I’ve seen a few versions of a shrug/vest design about the internet. The Circular Shrug is one version (look in the sidebar), and the Shawl Collar Vest is another. It seemed like the perfect garment to start on the machine and finish on the needles. The back is a square, which you fold over and join at the sides, leaving room for the arms. Stitches are picked up and knit into a collar that goes right around the garment.

So I swatched, and discovered that things are a lot wider on the machine than what they end up like off the needles.

Last night I did the math and started machine knitting, and within an hour I had the back of the garment done. I won’t say there weren’t a few moments of dropped stitches and curse words said between teeth, but all in all it went smoothly.

Then I transferred the stitches, top and bottom, to one circular needle and joined them up, doubling the number of stitches by doing a m1 between each stitch.

This is more seat-of-the-pants garment construction than I usually do. Both patterns have a ribbed back, so I’m only guessing that my adjustments for plain stocking stitch will work. Once the collar is a bit wider I’ll slip it all onto a bit of scrap yarn and try it on.

If all goes well, I reckon I have enough yarn to machine knit some sleeves. Just plain rectangles again, with some bell sleeve ribbing at the cuff to match the collar.

I’d be happy to take either of these projects away with me, if it weren’t for the issue of suitcase size. I’m taking a medium rather than a large case, for reasons too complicated to cover here. I’m also going to warm places, so once the projects are done they’ll just sit in my case, taking up room (that could be used for yarn). I’m going to see if I can at least get one of them done. The other will have to wait until I get home.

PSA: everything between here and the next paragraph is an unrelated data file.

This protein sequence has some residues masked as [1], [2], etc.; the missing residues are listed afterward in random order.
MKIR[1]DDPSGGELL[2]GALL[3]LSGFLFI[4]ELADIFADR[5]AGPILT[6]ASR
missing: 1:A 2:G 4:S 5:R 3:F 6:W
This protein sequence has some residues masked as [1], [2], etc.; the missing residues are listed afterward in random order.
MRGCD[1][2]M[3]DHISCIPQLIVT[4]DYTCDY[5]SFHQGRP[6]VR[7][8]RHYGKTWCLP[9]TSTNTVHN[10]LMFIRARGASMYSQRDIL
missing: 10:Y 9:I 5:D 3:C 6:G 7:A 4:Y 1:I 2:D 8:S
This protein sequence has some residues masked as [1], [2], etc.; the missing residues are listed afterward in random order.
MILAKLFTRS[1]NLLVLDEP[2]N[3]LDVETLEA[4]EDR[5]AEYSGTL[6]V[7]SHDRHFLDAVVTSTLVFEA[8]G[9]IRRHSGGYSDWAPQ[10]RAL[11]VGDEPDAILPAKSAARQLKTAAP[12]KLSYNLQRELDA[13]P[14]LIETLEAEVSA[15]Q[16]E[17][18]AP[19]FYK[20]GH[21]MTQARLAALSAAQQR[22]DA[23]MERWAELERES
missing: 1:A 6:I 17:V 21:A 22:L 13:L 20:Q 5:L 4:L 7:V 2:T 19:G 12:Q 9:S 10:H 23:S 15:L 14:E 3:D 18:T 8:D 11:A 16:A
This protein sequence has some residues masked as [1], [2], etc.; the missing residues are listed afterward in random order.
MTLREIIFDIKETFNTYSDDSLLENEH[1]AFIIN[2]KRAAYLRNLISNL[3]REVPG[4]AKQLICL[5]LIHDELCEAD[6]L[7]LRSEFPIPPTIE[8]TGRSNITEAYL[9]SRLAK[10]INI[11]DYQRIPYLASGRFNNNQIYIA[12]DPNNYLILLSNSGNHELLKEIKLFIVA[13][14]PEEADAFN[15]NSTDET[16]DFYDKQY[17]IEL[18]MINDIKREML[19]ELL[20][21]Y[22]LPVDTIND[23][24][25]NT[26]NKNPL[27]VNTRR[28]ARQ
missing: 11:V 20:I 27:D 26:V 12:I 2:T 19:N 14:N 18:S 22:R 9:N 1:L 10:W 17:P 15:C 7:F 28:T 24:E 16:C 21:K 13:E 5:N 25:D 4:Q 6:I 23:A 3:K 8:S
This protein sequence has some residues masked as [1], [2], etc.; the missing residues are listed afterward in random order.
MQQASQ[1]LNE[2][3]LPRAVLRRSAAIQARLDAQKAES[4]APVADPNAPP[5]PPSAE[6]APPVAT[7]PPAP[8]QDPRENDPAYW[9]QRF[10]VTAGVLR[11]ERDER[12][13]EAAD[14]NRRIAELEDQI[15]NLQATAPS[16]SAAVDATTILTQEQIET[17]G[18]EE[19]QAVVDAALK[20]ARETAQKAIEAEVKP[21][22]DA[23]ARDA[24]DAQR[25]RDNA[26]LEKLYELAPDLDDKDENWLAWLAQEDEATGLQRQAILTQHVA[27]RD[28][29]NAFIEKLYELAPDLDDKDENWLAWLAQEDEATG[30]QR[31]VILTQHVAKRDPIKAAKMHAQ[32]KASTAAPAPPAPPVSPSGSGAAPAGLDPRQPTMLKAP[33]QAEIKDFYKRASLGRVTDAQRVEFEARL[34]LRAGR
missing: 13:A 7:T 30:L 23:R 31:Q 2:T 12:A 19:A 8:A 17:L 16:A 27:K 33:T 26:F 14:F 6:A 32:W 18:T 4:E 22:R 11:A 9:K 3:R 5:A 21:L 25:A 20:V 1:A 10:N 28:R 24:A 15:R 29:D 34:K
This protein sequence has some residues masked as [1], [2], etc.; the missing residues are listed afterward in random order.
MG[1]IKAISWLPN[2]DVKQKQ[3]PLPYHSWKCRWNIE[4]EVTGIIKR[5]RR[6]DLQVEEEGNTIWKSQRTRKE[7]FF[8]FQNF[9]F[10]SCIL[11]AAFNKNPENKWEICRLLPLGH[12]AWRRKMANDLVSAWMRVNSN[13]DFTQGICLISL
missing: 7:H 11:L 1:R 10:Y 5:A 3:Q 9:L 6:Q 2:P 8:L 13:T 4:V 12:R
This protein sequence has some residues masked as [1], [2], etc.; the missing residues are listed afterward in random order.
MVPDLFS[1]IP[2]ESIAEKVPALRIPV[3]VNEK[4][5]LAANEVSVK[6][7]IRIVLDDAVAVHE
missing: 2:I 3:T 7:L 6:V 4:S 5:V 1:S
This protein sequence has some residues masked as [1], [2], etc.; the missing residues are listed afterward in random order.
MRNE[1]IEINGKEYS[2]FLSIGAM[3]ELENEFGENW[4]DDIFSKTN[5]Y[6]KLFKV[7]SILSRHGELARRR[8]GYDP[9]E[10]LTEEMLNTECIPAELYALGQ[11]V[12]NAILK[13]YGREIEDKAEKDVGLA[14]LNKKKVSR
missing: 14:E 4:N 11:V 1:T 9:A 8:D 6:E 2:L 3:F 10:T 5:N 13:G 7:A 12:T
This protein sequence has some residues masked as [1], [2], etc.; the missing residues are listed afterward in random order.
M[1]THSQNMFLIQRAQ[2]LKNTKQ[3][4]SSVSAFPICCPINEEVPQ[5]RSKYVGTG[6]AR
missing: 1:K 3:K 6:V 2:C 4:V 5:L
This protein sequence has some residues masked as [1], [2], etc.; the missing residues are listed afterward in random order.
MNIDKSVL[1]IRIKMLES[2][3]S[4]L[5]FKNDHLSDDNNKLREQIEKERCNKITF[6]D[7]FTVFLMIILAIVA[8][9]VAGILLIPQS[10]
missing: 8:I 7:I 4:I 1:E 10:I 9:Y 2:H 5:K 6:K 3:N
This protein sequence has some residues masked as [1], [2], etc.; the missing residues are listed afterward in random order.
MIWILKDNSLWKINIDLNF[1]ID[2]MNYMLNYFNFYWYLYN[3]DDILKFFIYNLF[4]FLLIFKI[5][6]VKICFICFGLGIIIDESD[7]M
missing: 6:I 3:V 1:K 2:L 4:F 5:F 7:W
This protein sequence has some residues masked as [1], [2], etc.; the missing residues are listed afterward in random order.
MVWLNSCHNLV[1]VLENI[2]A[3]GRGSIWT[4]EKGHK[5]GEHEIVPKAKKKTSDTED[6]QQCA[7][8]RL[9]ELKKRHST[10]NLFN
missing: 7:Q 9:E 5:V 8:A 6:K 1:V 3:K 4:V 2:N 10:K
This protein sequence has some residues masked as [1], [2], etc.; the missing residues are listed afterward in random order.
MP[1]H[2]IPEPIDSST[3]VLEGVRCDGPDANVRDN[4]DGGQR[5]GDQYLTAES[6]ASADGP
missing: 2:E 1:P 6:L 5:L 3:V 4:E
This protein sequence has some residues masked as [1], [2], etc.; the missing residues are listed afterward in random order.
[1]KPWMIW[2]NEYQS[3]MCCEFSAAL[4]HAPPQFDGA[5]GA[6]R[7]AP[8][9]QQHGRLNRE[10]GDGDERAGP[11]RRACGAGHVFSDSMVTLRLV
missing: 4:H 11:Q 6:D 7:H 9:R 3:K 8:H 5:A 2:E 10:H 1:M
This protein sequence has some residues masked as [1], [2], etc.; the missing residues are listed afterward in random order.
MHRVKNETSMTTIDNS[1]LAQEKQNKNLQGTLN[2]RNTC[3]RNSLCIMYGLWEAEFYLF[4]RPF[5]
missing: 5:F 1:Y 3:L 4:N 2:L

Dad’s Socks

The first pair in my Socks for Others Club are done:

Not soon enough for Dad’s birthday (last Monday) but I’m very happy to finish them in time to give them to him before I leave.

Yarn: Heirloom Jigsaw, reinforcement thread
Pattern: plain toe-up with short row heel

I’ve selected the next parcel in the club. It’s a plain purple yarn, and I think it needs a stitch pattern or they’ll be pretty boring socks. Off to Ravelry for inspiration…

I Made It!

On Friday I joined the lovely s’n’b girls for a trip to the Bendigo Sheep & Wool Show. I got a lift up there and caught the train home, so it was a bit of a whirlwind visit for me. Before we even got to the show there was some yarn shopping in Kyneton, and some stash enhancement at the Bendigo Woollen Mills.

Once at the show we roamed around the Woolcraft sheds, occasionally succumbing to yarn fumes. In one particular shed I was so overwhelmed by the sock yarn goodness I didn’t see that the Ixchel shop was in the corner, and I’m rather disappointed I didn’t go over and get my first look at yak yarn.

But I was entranced by ms.gusset’s lusciously chubby hand dyed sock yarn.

And Ewe Give Me The Knits sock yarn.

And then I ran into these guys:

And then it was a choice between racing around the rest of the show or taking pictures. Shopping and fondling yarn won out. So here’s the haul:

From the mill: a test ball of the new Bendigo Luxury 10ply yarn, some Neon that was too pretty and cheap to leave behind, and some dpns.

Sock yarn: a ball by Touch Yarns from the shop in Kyneton, ms.gusset’s and EGMTK’s.

Buttery soft Llama yarn from Cranite Haven Llamas.

And weaving tools from Ron West (spinningwoodie on Ravelry). A stick shuttle, rag shuttle, threading hook and a shuttle design I think Ron may have come up with on his own.

By the time I got home I was utterly worn out, but happy to have made it to the show and to have had a lovely day in great company.